A team from Keewaytinook Okimakanak presented how they are working online with Community Based Researchers (CBRs) in KO First Nations to prepare health care information for the new PepTalk online resources.
Kanina Terry and Adam Fiser are working with CBRs in Deer Lake, Fort Severn, Keewaywin, North Spirit Lake and Poplar Hill to gather local health information, resources, organizations and people so the information can populate the online database tools. Community meetings will also provide an opportunity for the CBRs to showcase their work and get feedback from community members about these new health tools and resources. See the pictures from this meeting at http://photos.knet.ca/albuo42.
from http://peptalk.ca ...
The Patient Education Prescription project is developing high quality, clinical multimedia learning materials to assist patients learning how to live with chronic disease.
These interactive multimedia learning materials include video, graphics, text, clinical simulations, and self-assessment tools. Online materials are delivered in personalized educational prescriptions, under password protection and in a format that is adaptable for various levels of functional literacy, disability, and multiple languages. In addition, the materials and online delivery mechanism is to be used to enable clinicians to learn about the role of Information Therapy and how patient empowerment through access to appropriate education and tailored resources can lead to better outcomes.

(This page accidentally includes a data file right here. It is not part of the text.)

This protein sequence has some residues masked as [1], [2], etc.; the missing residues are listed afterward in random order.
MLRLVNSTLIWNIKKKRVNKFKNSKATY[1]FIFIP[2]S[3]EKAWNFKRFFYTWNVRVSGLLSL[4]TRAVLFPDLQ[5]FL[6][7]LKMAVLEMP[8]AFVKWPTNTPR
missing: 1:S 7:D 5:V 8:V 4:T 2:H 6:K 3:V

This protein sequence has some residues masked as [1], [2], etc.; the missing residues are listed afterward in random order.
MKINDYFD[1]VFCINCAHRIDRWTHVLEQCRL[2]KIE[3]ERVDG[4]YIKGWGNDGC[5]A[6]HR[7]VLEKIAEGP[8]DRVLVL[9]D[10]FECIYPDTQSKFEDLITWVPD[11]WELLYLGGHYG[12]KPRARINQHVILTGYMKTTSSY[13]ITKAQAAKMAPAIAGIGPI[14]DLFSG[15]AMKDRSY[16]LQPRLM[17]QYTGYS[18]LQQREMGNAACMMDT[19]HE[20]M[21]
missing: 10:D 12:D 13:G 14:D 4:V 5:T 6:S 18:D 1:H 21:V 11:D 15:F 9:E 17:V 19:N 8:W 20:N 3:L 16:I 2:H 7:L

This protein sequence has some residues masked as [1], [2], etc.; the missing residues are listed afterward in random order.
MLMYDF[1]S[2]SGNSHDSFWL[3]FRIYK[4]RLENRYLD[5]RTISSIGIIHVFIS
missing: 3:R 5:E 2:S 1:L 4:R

The project provides accessible, relevant and empowering self-management education to patients with various chronic illnesses, including Breast Cancer, Oral Cancer, Stroke/ TIA, Diabetes, Diabetes Care, and general health literacy. Online educational prescriptions can be accessed online within Community Health Care centres, hospital clinics, physicians’ offices, Long Term Care facilities, community pharmacies, in the patient’s home or other healthcare settings.
Our community partners (St Christopher House and the Olive Branch of Hope in Toronto, and Keewaytinook Okimakanak in Ontario’s north) are active participants in creating culturally relevant and appropriate online material in a variety of languages. These “cultural translations” of clinical education material will enable community participants to learn new skills in creating online educational media, and be able to see themselves as active and engaged participants in determining their own health and in fostering better community health overall.
Three members of the Metis Nation of Ontario (MNO) team traveled to Sioux Lookout to learn about the Kuhkenah Network. Loma Rowlinson, Alain Lefebvre, Glen Lipinski are visiting MNO locals across northern Ontario to deliver and set up video conferencing equipment for a mental health initiative.
MNO, working with K-Net and FedNor, is developing their video conferencing and telehealth services in the locals in Dryden, Kenora, Fort Frances, Thunder Bay, Sault Ste Marie, Sudbury, North Bay and Timmins.
See the pictures from the visit at http://photos.knet.ca/albuo41